“We’re seeing trends in systemic VO2, blood lactate, and local muscle oxygen that align with the literature on muscle recruitment and metabolic efficiencies on the trainer in the LAB vs on the road in the FIELD.”
What started as Part 3 of my recent series of articles comparing the VO2 Master Pro to the TrueOne 2400 metabolic cart, half way through spontaneously turned into a more interesting comparison of the same workout performed outside on the road, and in the lab on the trainer. So let’s go with that!
For this experiment we wanted to look at physiological response to the same workout in the LAB vs in the FIELD. I’ve been reading up on the literature on various modalities of cycling (trainer, rollers, treadmill, flat road, uphill road, etc.) and how physiological responses tend to differ.
It’s fascinating! There are a lot of conflicting and equivocal findings, ultimately suggesting that there is a high degree of individual variability in how each of us produce power across modalities and conditions.
For this experiment I performed three trials of a 4x4min workout over a two week period, measuring VO2, blood lactate (BLa), and muscle oxygen saturation (SmO2). One trial was completed at home with the VO2 Master Pro, but I won’t be showing that here to keep the charts more legible It followed the same trends as the other two workouts, which in itself was a good finding of validity for the VMPro. The two trials we will be comparing were performed in the FIELD and in the LAB.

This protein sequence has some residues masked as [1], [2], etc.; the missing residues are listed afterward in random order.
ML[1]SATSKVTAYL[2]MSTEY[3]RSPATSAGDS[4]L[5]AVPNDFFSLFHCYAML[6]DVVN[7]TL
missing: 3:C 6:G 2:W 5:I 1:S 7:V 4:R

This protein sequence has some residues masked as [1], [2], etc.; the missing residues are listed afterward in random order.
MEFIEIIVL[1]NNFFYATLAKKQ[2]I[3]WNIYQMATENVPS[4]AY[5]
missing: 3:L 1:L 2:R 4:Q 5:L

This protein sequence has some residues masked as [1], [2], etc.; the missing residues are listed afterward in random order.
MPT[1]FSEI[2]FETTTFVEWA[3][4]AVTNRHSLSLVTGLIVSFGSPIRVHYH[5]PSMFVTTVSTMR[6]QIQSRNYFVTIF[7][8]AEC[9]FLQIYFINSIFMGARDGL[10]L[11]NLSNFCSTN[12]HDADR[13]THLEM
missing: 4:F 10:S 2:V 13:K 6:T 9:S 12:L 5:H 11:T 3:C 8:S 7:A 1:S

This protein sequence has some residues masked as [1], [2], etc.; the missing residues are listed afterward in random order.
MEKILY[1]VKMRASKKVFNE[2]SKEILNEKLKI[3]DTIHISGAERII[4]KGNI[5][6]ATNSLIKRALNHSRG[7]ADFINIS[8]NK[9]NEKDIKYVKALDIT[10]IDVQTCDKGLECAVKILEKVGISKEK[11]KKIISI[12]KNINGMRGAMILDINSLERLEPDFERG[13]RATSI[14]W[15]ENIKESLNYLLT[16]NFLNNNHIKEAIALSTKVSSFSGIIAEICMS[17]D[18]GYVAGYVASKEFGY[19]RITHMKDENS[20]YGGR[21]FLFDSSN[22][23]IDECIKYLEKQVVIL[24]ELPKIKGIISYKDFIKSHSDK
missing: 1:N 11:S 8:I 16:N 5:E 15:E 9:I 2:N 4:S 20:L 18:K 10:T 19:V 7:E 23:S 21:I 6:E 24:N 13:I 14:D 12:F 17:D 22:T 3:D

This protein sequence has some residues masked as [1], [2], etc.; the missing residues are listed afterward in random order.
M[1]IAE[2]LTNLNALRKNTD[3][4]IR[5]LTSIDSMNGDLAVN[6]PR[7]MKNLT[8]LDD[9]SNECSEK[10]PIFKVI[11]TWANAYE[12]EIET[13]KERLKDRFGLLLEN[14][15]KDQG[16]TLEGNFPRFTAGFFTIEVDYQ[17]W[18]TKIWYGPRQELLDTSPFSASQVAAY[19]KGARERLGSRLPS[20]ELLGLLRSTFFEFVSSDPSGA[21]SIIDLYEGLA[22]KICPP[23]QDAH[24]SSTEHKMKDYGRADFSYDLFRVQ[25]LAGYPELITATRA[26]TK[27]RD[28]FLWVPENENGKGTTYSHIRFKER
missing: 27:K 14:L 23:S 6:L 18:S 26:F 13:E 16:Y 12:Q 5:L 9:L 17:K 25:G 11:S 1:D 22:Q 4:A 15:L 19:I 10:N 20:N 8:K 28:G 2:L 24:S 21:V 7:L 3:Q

For the LAB trial I alternated between the VO2 Master Pro O2 analyzer and the TrueOne 2400 metabolic cart to give them a direct side-by-side comparison within the same workout. This trial was performed with the same set-up as detailed previously.
The FIELD trial was performed on a local short climb with gradient between 3-5%. This was supposed to be the first proper comparison of Lab vs Field with the VMPro and I was excited to compare the data. However the climate in Vancouver in October had other plans and freezing rain spoiled my fun, and unfortunately spoiled some of the VO2 data as you’ll see below.
Regardless, the comparison across these two trials got me thinking about core stability on the bike, cycling biomechanics, ventilation, and perceived effort. Let’s take a look at the charts and see what we can learn about the VMPro vs TrueOne devices, and about LAB vs FIELD cycling.